Cuesta Benberry, 83; Scholar of Quilts and Author

Cuesta Benberry donated this Gee's Bend quilt to the St. Louis Art Museum. Quilts from Gee's Bend, Ala., are known for their bold, distinctive style.
Cuesta Benberry donated this Gee's Bend quilt to the St. Louis Art Museum. Quilts from Gee's Bend, Ala., are known for their bold, distinctive style. (2006 Photo By Bettina Havig)
By Patricia Sullivan
Washington Post Staff Writer
Monday, September 3, 2007

Cuesta Benberry, 83, one of the nation's foremost quilt scholars who pieced together the history of the art from castoff patches of information, died of congestive heart failure Aug. 23 at Forest Park Hospital in St. Louis.

Mrs. Benberry's research was so fundamental that "in nearly every quilt book today, Cuesta Benberry will be quoted in the text or her name will appear in the bibliography," the Quilters Hall of Fame noted when she was inducted in 1983.

"She began to look very seriously at all the aspects of quiltmaking -- where patterns came from, the people who made them -- at a time when people weren't looking at quilts, much less the history of quilts," said Bettina Havig, a quilt historian from Columbia, Mo.

Not a quilter herself, Mrs. Benberry nevertheless became interested in the art and craft when her mother-in-law gave her a quilt. When she visited her in-laws, who lived in Kentucky, she began to learn about the pride that women took in that work.

"I think we get so emotional about quilts because they're such an integral part of many people's lives," Mrs. Benberry told the Arkansas Democrat-Gazette in 1998. "They're on the bed. They're there at birth. They're there at death. They're part of the marriage bed. They're part of our lives, and they give us so many memories. . . . You'd call a quilt like you would a child. [Her mother-in-law would] lift up a trunk lid and say, 'Come see my Sugar Bowl'; she didn't say, 'Come see my blue-and-white quilt.' Then I wanted to learn more about their history."

Mrs. Benberry's occupation was teaching in the St. Louis public schools, but her preoccupation since the 1960s had been learning about quilts, said her son, George V. Benberry of Elgin, Ill. She collected paper ephemera, which are the once-overlooked patterns, records and documentation of quilts and quiltmakers. She is credited with rescuing innumerable documents from oblivion, researching their importance and communicating that to the world.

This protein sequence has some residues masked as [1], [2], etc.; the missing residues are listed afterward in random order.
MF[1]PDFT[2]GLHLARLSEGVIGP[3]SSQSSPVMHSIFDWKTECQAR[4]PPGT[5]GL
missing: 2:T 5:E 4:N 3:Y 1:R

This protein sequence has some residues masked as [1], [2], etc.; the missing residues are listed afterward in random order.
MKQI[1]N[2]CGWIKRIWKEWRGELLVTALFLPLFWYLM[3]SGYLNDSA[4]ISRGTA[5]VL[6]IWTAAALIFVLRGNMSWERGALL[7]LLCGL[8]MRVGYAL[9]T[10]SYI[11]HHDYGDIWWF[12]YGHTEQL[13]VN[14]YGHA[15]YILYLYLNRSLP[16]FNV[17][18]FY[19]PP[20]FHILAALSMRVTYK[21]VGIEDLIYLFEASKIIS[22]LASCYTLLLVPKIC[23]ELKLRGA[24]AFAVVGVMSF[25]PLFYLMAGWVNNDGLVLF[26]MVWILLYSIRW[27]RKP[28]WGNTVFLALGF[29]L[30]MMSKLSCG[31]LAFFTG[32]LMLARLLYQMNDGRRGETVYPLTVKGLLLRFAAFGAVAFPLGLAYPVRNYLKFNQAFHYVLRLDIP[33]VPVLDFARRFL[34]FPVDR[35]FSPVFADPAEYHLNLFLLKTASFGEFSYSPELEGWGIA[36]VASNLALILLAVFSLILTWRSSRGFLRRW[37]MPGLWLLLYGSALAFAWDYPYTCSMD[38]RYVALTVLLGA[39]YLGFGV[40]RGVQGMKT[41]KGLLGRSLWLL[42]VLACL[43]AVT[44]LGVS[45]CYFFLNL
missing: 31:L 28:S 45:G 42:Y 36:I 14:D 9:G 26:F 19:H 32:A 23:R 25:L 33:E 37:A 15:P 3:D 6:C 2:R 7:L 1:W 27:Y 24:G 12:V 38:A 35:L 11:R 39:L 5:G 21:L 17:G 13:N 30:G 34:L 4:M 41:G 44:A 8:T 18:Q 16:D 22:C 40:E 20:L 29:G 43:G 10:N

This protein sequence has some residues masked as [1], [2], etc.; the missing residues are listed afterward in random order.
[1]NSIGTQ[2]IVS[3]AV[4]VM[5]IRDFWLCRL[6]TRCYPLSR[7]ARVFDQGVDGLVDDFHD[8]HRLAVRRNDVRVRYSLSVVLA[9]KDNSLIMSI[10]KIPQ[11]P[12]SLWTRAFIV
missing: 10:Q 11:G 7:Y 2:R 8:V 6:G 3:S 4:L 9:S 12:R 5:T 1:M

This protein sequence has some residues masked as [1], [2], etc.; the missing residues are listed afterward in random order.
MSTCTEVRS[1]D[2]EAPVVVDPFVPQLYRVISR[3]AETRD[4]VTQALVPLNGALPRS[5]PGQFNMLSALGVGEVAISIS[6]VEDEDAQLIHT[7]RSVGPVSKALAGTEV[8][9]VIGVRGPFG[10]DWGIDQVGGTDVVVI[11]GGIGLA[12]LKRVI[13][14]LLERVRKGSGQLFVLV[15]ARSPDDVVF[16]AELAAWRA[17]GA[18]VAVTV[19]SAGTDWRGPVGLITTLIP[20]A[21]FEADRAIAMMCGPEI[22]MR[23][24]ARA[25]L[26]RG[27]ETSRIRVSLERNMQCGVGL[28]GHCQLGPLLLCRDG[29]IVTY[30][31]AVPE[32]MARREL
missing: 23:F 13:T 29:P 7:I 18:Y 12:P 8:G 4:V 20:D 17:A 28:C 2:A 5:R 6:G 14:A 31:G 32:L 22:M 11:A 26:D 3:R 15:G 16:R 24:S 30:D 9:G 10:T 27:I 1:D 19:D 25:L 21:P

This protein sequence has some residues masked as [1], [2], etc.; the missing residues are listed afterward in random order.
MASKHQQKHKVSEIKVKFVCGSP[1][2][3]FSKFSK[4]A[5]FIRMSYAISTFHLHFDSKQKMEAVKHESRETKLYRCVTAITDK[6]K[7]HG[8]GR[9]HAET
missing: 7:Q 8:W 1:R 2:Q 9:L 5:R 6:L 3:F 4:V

At one point, Mrs. Benberry became interested in kit quilts, commercial packages that provide everything, except the skill, that a quilter would need to create a comforter.

By tracking down and photographing quilts at innumerable country fairs, Mrs. Benberry discovered that up to 60 percent of those submitted were from kits, rather than original designs, said Xenia Cord of Kokomo, Ind., president of the American Quilt Study Group.

"She was a serious scholar at a time when the kinds of conveniences we take for granted -- digital photography, copying machines, e-mail -- weren't possible. She did the difficult research," Cord said. "She also inspired innumerable people to research. She would hone right in on what you should look at and force you to ever finer and finer points. . . . She wasn't going to allow you to be content with just a surface topic. She was unfailingly generous with her support and with her mentoring."

Born in Cincinnati and raised in St. Louis, Mrs. Benberry graduated from what is now Harris-Stowe State University in St. Louis. She received a master's degree in library science from the University of Missouri at St. Louis. She worked in the local school system for 40 years and retired in 1985.

In a 1998 article she wrote for the St. Louis Post-Dispatch, Mrs. Benberry said that about 1976, she began focusing on quilts made by African American women. "I soon realized that any investigation of quilt history, a female-dominated narrative, would also be closely allied to women's history," she wrote. Mrs. Benberry also found that previous exhibitions of quilts by African American women focused almost exclusively on those from selected areas of the rural South.

She organized a traveling quilt show for the Kentucky Quilt Project of Louisville, which demonstrated the breadth of quilts by African Americans. The exhibit appeared in 1993 at the Anacostia museum in Southeast Washington.

"African-American quilt makers' backgrounds, living conditions, needs, access to materials, aesthetic sensibilities, creative impulses and technical skills were vastly divergent," Mrs. Benberry wrote in the exhibit brochure, arguing that no single style represented them. "Thus it is a simplistic notion that legions of black quilt makers produced works displaying a single aesthetic orientation."

Mrs. Benberry was a founder of the American Quilt Study Group and was honored by the American Folk Art Museum in New York in 2004.

In addition to organizing exhibitions, Mrs. Benberry wrote four books: "Always There: The African-American Presence in American Quilts" (1992), "Patchwork of Pieces: An Anthology of Early Quilt Stories, 1845-1940" (1993), "Piece of My Soul: Quilts by Black Arkansans" (2000) and "Love of Quilts: A Treasury of Classic Quilting Stories" (2004).

The only quilt Mrs. Benberry made, a sampler, also reflects her research: It is composed of blocks that appeared in earlier African American quilts.

In addition to her son, survivors include her husband of 56 years, George L. Benberry of St. Louis; two grandchildren; and two great-grandchildren.

© 2007 The Washington Post Company